Squats are a multi-joint movement, known as a compound move. Any compound lifting movement, such as the deadlift and bent over barbell row, recruits many different types of muscles. Of course muscles need energy which comes in the currency of calories. Therefore, the more muscles involved in a movement, the more calories you are going to burn.

No, ankle flexions and wrist curls are not going to cut the mustard if you want to burn fat! You need big movements.

So yes, squats can help you to lose overall body fat by helping you burn more calories. That being said, you’ll need to get the basics of diet right as well if you are to stimulate a drop in body fat. This is essential.

Are squats good for abs or should you be doing more?

To be honest, there are a variety of exercises out there that directly target your abs in a more efficient way that squats.

So why should you go for squats rather than planks or crunches?

Firstly, squats work not only your abs but many other muscles. They’re also a very functional move that can help with everyday life.

el starting squat in rack

Although it may seem that squats aren’t as effective as exercises like the plank, some research has shown otherwise.

This 2018 study compared the activation of core muscles during a squat vs plank. The study showed that a 6-rep back squat activated the rectus abdominis and external obliques to a similar extent as a plank.

The differences were non-significant. However, squatting resulted in greater erector spinae activation.

Conclusions from this are that squatting is an excellent movement to work your abs – just as good, if not better, than doing a plank hold.

On a personal level, I haven’t trained abs directly in the conventional way for a number of years. However, come the summer time, I’ll lower my calorie intake, drop a few kilograms and my abs will be there to see.

Better exercises to train abs directly

I don’t think it should be a case of training abs vs squats.

Squats should be an essential part of your training regime. But if you want to really build those ab muscles up, there are some more effective exercises you should incorporate into your training.

Better ab exercises in my opinion include:

  • Weighted ab crunches
  • Hanging leg raises
  • Kettlebell swings
  • Russian twists
  • Toes to ceiling

I’d suggest doing these ab exercises at the end of a strength workout. Or if you’re on a cardio day, do them then. Get the hard, heavy exercises done first whilst you have the energy and are not fatigued.

Are squats enough for a six pack?

To conclude, squats activate your core muscles to a significant extent. Yes, squats work abs.

Squats alone can be good enough to develop a six pack. However, if you want that block abs look, you’ll have to incorporate more focussed ab exercises to really develop them.

A great way to do this is to combine combine squats with a few other ingredients.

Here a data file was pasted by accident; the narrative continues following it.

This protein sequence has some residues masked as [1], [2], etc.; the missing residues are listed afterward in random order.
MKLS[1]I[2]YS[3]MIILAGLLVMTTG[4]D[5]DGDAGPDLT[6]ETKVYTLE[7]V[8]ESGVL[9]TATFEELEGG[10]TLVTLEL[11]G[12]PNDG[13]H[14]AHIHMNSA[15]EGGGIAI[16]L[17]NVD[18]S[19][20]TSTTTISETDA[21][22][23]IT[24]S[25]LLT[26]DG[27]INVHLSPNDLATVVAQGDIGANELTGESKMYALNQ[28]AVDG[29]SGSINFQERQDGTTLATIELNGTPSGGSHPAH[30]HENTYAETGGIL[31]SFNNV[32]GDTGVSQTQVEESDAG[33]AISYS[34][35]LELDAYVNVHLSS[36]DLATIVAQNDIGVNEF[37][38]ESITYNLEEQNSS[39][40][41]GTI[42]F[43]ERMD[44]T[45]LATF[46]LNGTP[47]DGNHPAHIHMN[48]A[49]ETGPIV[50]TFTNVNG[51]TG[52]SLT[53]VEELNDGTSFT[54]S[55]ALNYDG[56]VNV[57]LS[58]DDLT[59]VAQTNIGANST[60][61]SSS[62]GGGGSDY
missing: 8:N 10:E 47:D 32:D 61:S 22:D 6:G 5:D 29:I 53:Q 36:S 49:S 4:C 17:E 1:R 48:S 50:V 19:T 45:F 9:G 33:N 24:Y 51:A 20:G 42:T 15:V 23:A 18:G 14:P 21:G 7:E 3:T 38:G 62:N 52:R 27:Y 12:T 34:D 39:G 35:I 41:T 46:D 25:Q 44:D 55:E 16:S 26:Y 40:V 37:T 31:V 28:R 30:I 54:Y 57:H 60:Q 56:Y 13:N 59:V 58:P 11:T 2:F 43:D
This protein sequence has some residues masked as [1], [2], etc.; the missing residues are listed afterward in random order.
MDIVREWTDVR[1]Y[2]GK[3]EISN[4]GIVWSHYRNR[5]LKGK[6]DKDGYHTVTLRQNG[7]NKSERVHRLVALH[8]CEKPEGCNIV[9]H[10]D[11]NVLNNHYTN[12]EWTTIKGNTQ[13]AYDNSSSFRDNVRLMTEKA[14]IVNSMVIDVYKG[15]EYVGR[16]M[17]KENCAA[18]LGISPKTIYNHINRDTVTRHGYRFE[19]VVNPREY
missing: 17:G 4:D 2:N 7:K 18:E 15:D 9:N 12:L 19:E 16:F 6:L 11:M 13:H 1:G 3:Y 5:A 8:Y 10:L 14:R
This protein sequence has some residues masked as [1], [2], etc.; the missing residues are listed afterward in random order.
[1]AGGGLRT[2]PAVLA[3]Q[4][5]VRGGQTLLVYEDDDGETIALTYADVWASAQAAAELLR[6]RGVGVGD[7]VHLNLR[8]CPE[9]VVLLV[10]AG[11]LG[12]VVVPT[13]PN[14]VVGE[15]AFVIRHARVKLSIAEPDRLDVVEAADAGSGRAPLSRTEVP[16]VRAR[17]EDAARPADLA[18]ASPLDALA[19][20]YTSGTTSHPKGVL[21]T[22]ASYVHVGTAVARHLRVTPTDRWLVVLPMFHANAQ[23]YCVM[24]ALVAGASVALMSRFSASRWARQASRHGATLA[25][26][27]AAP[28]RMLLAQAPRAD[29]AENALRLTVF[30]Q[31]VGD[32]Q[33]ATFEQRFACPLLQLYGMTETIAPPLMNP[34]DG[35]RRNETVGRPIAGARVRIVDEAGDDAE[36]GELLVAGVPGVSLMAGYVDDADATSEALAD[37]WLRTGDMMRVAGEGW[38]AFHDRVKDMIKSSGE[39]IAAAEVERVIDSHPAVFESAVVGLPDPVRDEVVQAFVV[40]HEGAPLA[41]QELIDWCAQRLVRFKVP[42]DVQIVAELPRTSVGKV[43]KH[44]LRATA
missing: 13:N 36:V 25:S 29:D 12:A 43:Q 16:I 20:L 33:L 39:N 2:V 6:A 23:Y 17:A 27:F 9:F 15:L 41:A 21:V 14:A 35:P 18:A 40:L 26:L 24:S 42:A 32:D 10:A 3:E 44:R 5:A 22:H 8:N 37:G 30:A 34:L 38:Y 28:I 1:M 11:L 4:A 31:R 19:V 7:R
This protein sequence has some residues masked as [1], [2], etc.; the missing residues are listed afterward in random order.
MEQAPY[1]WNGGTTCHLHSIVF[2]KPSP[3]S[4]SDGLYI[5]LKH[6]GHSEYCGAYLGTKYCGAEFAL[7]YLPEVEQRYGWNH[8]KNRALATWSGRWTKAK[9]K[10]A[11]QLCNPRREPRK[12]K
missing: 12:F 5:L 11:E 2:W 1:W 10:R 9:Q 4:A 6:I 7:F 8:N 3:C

Exercise wise, I’d pair with a pure oblique movement and a primary rectus abdominis move. It goes without saying that you’ll need a healthy and disciplined diet to get your abs firing through.

All in all, squats are a fantastic exercise that should definitely be a integral part of your weekly training schedule.

Can squats work your entire body? 

Yes, squats work your entire body. They’re an excellent way to activate core muscle groups of both your lower and upper body, which helps with a stronger mid-section. 

Whenever you train hard or lift weights, you trigger a sympathetic nervous system response.

This sympathetic system is your ‘fight or flight’ response. It triggers a wave of adrenaline response and also the release of a number of other hormones, such as testosterone and human growth hormone.

These latter hormones are greater for building muscle and making you stronger throughout your whole body.

Along with this, the sympathetic response also aids in other health-related measures such as lowering hypertension, resting blood pressure, and even chronic diseases like diabetes. This is as long as you don’t stay in a sympathetic nervous response and shift across to the parasympathetic (or rest and digest) system shortly afterwards.

Further Reading:

  • Muscle Activation in the Loaded Free Barbell Squat (Clark et al, 2012)
  • Trunk Muscle Activation During Dynamic Weight-Training Exercises and Isometric Instability Activities (Hamlyn et al, 2007)

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Ben is passionate about getting strong both physically and mentally. He’s been obsessed with all things health and muscle building for over 15 years. In between strength and conditioning training five times a week, Ben is a professional fitness writer. Ben has a first class Biology degree, is a fully qualified teacher and L3 Personal Trainer.